posted on Jul, 5 2014 @ 04:19 PM
i posted something to this effect as a comment on another site but i figure it would be interesting for those of you here who are following the irs
the claims made by the irs is that the 7 hard drives belonging to those being investigated happened to fail abruptly and irrecoverably, in a short
period of time after becoming evidence. they go on to say that it is not an indication of a cover up as the drives were very old, as they were unable
to purchase reliable hardware due to budgetary constraints. because they were unable to recover any data from them they were sent off for recycling,
and their current state and whereabouts are simply impossible to determine.
logically you would expect some of the 82 hard drives that were recovered to have failed in the interim or during testing, but that wasnt the case. in
fact given the 100% failure rate of those directly involved over a period of 6 months you should expect that all of them would have failed over a
period of time several times longer.
anyway the actual probability that something like that would happen would be: the average rate of failure of similar drives in similar conditions,
raised to the power of 7 (the number of drives that disappeared).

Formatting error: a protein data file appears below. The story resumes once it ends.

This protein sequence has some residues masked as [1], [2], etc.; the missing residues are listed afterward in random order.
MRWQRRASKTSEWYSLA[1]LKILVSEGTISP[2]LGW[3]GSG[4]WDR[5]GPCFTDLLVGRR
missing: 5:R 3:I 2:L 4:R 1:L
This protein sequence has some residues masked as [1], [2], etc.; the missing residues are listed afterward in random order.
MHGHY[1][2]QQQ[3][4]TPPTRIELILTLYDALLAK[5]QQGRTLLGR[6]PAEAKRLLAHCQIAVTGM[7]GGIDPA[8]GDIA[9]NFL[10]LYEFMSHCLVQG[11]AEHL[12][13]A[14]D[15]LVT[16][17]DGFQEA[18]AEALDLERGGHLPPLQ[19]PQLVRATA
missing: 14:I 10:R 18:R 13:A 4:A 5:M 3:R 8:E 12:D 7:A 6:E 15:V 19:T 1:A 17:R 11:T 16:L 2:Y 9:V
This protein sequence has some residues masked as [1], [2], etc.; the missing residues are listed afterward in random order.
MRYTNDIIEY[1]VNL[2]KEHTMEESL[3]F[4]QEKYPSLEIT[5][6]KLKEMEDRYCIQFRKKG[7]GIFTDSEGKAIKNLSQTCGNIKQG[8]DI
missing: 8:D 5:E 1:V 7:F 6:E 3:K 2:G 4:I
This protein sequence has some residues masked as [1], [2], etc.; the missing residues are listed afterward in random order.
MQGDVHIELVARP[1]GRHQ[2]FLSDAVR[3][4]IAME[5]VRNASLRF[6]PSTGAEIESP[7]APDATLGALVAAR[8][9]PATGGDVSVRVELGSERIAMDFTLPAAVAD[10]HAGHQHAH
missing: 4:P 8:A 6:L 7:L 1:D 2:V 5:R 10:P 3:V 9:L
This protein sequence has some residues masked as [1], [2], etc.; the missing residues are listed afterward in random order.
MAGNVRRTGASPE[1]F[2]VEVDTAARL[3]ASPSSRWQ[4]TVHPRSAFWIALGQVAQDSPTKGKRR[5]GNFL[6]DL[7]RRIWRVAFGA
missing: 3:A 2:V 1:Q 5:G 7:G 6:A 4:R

the best estimate i could find on the failure rate of drives such as these was about 30% per year. this number is generous as hard drives generally
begin showing signs of failure, bad sectors, corrupted files, crashes, operating system warnings etc. but the missing hard drives all failed in a
peculiar way, suddenly and irrecoverably.
anyway, with this data we can calculate the probability as .15^7 which equals 0.00000170859375, in other words it should be the expected outcome
0.000170859375% of the time.
another way to look at it would be in terms of odds, the odds of this happening based on the above would be 1 in 585276.
even if all the drives were doomed to die in a year, which they obviously werent, the chances of all 7 failing spectacularly would still be very low.
100% fail per year, 50% per 6 months, so .5^7 =0.0078125 or .7%. another way to read this would be the odds that the drives were destroyed as
incriminating evidence, even with these generous numbers the odds of that being true is: (1/0.0078125) -1 to 1, or 127 to 1.
again, the actual probabilities are likely to be much much greater than that, more likely in the millions or billions to 1. to accurately estimate it
you would need much better data than what the hard drive manufacturers or large enterprise companies provide. they generally only keep their drives in
use for a few years, when higher density drives are available. microsoft or apple's error reports would probably be the closest approximation to
these drives that were allegedly very old and poorly maintained. you could then break down the rates of all possible modes of failure including
irrecoverable failure without warning, and get something much closer to reality.
the big takeaway from all that though is that this particular outcome is virtually impossible. therefore its just as surely true that the irs did in
fact destroy key evidence.